The turnstiles 11 are linked to a controlling computer 12, which checks the validity of each card presented at the turnstiles. The computer 12 holds, in its memory, a stop list 13, which consists of a list of card numbers that should not be used at the current event, for example because the card has been cancelled in respect of this particular event.
Each smart card 10 has an internal register (not shown), which holds a transaction sequence number. This number is automatically incremented after each transaction involving the card, such as using it to enter an event, or to make a payment.
Each subscriber is also issued with a card reader 14. The card reader is a small, low-cost hand-held device of the type sometimes referred to as a key-chain balance reader. The card reader has a slot 15 into which a smart card can be inserted, and a small liquid crystal display (LCD) screen 16 on which it can display information. The card reader may serve a conventional purpose of displaying information stored on the card (such as a credit balance if the card also serves as an electronic purse).
The card reader 14 has a special button 17 on it, referred to herein for convenience as the “red” button, although it will be appreciated that it does not necessarily need to be red. The purpose of this button will become apparent below.
A subscriber can cancel the card in respect of a particular event by means of the following procedure.
First, the subscriber telephones a specified cancellation office. This may for example be the same as the box office for the event, or may be another office, dedicated to processing cancellations. The cancellation office clerk will ask for the subscriber's name and card number, and details of the event for which the card is to be cancelled. These details are entered into the computer 12.
The clerk will then ask the user to insert the smart card into the card reader, and to press the red button. This will cause the card reader to send a sequence number request message to the card. In response to this, the card reads the current transaction sequence number from its internal register, and returns it to the card reader, where it is displayed on the LCD screen 16. The subscriber then reads the number from the screen to the clerk, who enters this number in the computer 12. The computer checks that this sequence number is greater than the previous sequence number from the same card: if it is not greater, the transaction is not allowed to proceed.
The card then encrypts the sequence number, using a predetermined encryption algorithm and an encryption key known only to the card and to the computer 12. This generates an authentication code. The authentication code is returned to the card reader and displayed on the LCD screen 16 on release of the red button. The subscriber then reads the authentication code from the screen to the cancellation office clerk, who enters this number in the computer 12.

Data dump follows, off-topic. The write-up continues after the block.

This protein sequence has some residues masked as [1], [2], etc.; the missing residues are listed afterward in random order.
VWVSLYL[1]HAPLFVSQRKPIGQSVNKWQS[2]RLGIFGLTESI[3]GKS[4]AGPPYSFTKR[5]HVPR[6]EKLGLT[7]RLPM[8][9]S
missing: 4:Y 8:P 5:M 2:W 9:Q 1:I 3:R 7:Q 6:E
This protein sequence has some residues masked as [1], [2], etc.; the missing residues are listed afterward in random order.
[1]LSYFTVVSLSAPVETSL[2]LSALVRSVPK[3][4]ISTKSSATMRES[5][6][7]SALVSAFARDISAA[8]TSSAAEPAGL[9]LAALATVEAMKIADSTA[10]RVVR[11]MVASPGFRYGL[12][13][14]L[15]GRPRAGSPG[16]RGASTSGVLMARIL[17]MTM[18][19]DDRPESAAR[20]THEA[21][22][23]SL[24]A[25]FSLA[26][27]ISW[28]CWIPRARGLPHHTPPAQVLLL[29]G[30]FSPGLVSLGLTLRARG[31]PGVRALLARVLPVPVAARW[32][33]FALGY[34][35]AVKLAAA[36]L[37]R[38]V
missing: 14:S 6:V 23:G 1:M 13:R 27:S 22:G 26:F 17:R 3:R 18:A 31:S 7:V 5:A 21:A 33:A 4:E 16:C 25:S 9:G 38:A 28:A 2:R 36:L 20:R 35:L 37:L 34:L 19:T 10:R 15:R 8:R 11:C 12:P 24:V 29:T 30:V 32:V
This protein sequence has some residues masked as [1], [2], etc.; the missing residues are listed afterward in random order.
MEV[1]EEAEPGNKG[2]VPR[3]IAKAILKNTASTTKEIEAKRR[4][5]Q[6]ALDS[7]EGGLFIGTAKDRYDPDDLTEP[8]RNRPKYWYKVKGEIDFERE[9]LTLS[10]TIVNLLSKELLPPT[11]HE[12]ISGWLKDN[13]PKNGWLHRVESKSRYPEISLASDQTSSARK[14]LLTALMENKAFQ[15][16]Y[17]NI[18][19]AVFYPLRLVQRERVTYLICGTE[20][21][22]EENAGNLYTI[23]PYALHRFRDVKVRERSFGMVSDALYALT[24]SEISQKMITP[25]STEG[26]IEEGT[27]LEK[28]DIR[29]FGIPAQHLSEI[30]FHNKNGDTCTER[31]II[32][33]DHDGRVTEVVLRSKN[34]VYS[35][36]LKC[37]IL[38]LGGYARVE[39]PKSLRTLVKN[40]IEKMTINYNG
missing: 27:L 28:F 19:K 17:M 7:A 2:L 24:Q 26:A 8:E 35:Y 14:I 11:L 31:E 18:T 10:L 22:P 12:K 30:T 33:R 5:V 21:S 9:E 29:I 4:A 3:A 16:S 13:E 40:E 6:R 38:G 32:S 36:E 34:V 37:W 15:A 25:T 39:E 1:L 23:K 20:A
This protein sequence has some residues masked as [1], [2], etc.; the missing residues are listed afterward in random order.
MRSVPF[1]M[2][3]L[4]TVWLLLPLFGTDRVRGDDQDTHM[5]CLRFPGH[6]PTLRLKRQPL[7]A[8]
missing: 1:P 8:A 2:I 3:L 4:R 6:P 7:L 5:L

The computer then encrypts the sequence number, using the same encryption algorithm and encryption key as used on the card, and compares the result with the authentication code supplied by the subscriber. If they are equal, the card number is added to the stop list 13. The seat can then either be transferred to a third party (perhaps a friend or client of the subscriber), or offered for resale. If the seat is resold, the subscriber may be refunded a percentage of the value of the ticket.
Some Possible Modifications
It will be appreciated that many modifications may be made to the system described above without departing from the scope of the present invention. For example, instead of displaying the authentication code on release of the button, the card reader could be arranged to display the authentication code after a predetermined time delay, or when the button is pressed again. The card reader could have other buttons, for example for controlling the display of other information such as a credit balance. Alternatively, the card reader could have no buttons at all, being activated simply by the act of inserting and removing the card.
Although in the preferred embodiment described above, an automatic turnstile is used, in other embodiments of the invention different ways may be used to control entry to the event. For example, at entry to the event, the card could be presented to a card reader device (such as a point-of-sale terminal) and this device could then alert a human operator if the card was on the stop list.
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|U.S. Classification||713/185, 713/166, 713/161|
|International Classification||G06Q50/00, G07B15/00, G07B11/11, G07F7/10, G07F7/08|
|Cooperative Classification||G07F7/0866, G07B15/00, G06Q20/40975, G07F7/1008, G06Q20/346, G06Q20/341, G07B11/11|
|European Classification||G06Q20/346, G06Q20/40975, G06Q20/341, G07B15/00, G07B11/11, G07F7/08C, G07F7/10D|
|Feb 25, 1999||AS||Assignment|
Owner name: INTERNATIONAL COMPUTERS LIMITED, UNITED KINGDOM
Free format text: ASSIGNMENT OF ASSIGNORS INTEREST;ASSIGNOR:WEINSTEIN, LUKE ANTHONY;REEL/FRAME:009813/0926
Effective date: 19990202
|Mar 15, 2006||FPAY||Fee payment|
Year of fee payment: 4
|Apr 15, 2010||FPAY||Fee payment|
Year of fee payment: 8
|Apr 17, 2014||FPAY||Fee payment|
Year of fee payment: 12